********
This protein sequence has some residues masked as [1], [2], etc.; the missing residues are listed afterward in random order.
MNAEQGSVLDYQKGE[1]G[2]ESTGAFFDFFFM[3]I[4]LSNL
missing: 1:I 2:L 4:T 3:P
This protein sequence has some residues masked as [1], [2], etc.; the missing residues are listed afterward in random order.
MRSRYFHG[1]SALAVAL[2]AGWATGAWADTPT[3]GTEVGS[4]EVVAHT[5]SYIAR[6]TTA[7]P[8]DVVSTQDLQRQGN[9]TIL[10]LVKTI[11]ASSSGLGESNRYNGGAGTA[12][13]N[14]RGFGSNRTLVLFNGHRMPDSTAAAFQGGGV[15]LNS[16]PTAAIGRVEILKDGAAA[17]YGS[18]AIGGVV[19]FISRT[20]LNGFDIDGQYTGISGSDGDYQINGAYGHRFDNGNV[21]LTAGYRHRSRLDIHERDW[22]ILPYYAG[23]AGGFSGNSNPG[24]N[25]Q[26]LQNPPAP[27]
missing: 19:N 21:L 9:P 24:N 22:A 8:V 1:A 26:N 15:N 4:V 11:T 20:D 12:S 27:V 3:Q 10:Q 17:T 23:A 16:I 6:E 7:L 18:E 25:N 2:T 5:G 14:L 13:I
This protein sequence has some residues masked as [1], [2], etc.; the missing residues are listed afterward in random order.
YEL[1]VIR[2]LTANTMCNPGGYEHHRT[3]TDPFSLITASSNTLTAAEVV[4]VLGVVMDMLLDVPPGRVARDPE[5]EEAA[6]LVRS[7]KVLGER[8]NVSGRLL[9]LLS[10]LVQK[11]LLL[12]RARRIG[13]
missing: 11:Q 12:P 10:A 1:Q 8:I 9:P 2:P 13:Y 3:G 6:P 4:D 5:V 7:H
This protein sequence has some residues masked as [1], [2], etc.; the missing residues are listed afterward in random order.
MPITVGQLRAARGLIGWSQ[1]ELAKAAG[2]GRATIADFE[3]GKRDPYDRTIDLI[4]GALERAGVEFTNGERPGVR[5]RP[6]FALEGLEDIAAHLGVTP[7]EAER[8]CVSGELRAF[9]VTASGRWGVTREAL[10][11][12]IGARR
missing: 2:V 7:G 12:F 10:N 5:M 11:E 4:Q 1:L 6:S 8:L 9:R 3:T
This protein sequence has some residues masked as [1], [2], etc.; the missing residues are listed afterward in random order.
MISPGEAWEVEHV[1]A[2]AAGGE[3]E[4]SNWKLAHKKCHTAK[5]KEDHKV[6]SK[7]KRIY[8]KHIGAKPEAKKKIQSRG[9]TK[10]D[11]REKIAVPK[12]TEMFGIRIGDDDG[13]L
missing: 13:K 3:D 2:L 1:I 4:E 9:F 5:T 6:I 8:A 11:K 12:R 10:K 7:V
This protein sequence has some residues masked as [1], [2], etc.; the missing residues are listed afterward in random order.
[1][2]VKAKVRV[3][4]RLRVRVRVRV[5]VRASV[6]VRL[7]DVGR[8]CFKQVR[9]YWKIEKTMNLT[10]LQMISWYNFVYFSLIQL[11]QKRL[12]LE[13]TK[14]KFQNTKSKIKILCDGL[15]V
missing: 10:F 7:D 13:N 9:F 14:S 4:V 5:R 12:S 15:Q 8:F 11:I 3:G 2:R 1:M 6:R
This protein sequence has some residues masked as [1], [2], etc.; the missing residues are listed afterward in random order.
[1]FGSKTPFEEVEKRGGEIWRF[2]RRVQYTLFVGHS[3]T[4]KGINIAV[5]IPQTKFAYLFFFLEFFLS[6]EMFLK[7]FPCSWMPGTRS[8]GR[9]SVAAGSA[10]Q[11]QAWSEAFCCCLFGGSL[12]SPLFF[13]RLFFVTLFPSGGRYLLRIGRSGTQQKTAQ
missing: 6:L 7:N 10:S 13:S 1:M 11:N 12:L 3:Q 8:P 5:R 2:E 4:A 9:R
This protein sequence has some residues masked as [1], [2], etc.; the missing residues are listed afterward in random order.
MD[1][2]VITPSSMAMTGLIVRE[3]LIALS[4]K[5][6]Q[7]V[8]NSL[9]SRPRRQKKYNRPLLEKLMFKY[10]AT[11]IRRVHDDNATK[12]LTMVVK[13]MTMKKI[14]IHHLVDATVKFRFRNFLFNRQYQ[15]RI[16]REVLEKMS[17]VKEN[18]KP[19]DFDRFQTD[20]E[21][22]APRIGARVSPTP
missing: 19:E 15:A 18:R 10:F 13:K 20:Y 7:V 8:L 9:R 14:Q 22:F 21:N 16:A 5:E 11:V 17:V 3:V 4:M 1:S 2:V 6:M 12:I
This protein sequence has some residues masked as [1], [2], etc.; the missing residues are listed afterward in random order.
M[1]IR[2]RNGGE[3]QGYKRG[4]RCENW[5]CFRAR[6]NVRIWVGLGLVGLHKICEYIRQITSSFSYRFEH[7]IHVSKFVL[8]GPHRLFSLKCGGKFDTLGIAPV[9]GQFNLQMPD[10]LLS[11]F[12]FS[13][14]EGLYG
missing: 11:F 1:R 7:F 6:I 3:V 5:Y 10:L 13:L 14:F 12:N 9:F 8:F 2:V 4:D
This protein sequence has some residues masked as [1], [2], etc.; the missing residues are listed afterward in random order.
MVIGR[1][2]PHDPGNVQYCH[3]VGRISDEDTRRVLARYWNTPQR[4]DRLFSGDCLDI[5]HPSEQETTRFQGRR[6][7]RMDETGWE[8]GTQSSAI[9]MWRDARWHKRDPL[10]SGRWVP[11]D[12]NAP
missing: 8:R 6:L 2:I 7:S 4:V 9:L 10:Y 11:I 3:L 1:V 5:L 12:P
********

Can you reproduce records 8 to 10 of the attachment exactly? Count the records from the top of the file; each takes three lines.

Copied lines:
This protein sequence has some residues masked as [1], [2], etc.; the missing residues are listed afterward in random order.
MD[1][2]VITPSSMAMTGLIVRE[3]LIALS[4]K[5][6]Q[7]V[8]NSL[9]SRPRRQKKYNRPLLEKLMFKY[10]AT[11]IRRVHDDNATK[12]LTMVVK[13]MTMKKI[14]IHHLVDATVKFRFRNFLFNRQYQ[15]RI[16]REVLEKMS[17]VKEN[18]KP[19]DFDRFQTD[20]E[21][22]APRIGARVSPTP
missing: 19:E 15:A 18:R 10:F 13:K 20:Y 7:V 8:L 9:R 14:Q 22:F 21:N 16:A 5:E 11:V 17:V 3:V 4:M 1:S 2:V 6:M 12:I
This protein sequence has some residues masked as [1], [2], etc.; the missing residues are listed afterward in random order.
M[1]IR[2]RNGGE[3]QGYKRG[4]RCENW[5]CFRAR[6]NVRIWVGLGLVGLHKICEYIRQITSSFSYRFEH[7]IHVSKFVL[8]GPHRLFSLKCGGKFDTLGIAPV[9]GQFNLQMPD[10]LLS[11]F[12]FS[13][14]EGLYG
missing: 11:F 1:R 7:F 6:I 3:V 5:Y 10:L 13:L 14:F 12:N 9:F 8:F 2:V 4:D
This protein sequence has some residues masked as [1], [2], etc.; the missing residues are listed afterward in random order.
MVIGR[1][2]PHDPGNVQYCH[3]VGRISDEDTRRVLARYWNTPQR[4]DRLFSGDCLDI[5]HPSEQETTRFQGRR[6][7]RMDETGWE[8]GTQSSAI[9]MWRDARWHKRDPL[10]SGRWVP[11]D[12]NAP
missing: 8:R 6:L 2:I 7:S 4:V 9:L 10:Y 11:I 3:L 1:V 5:L 12:P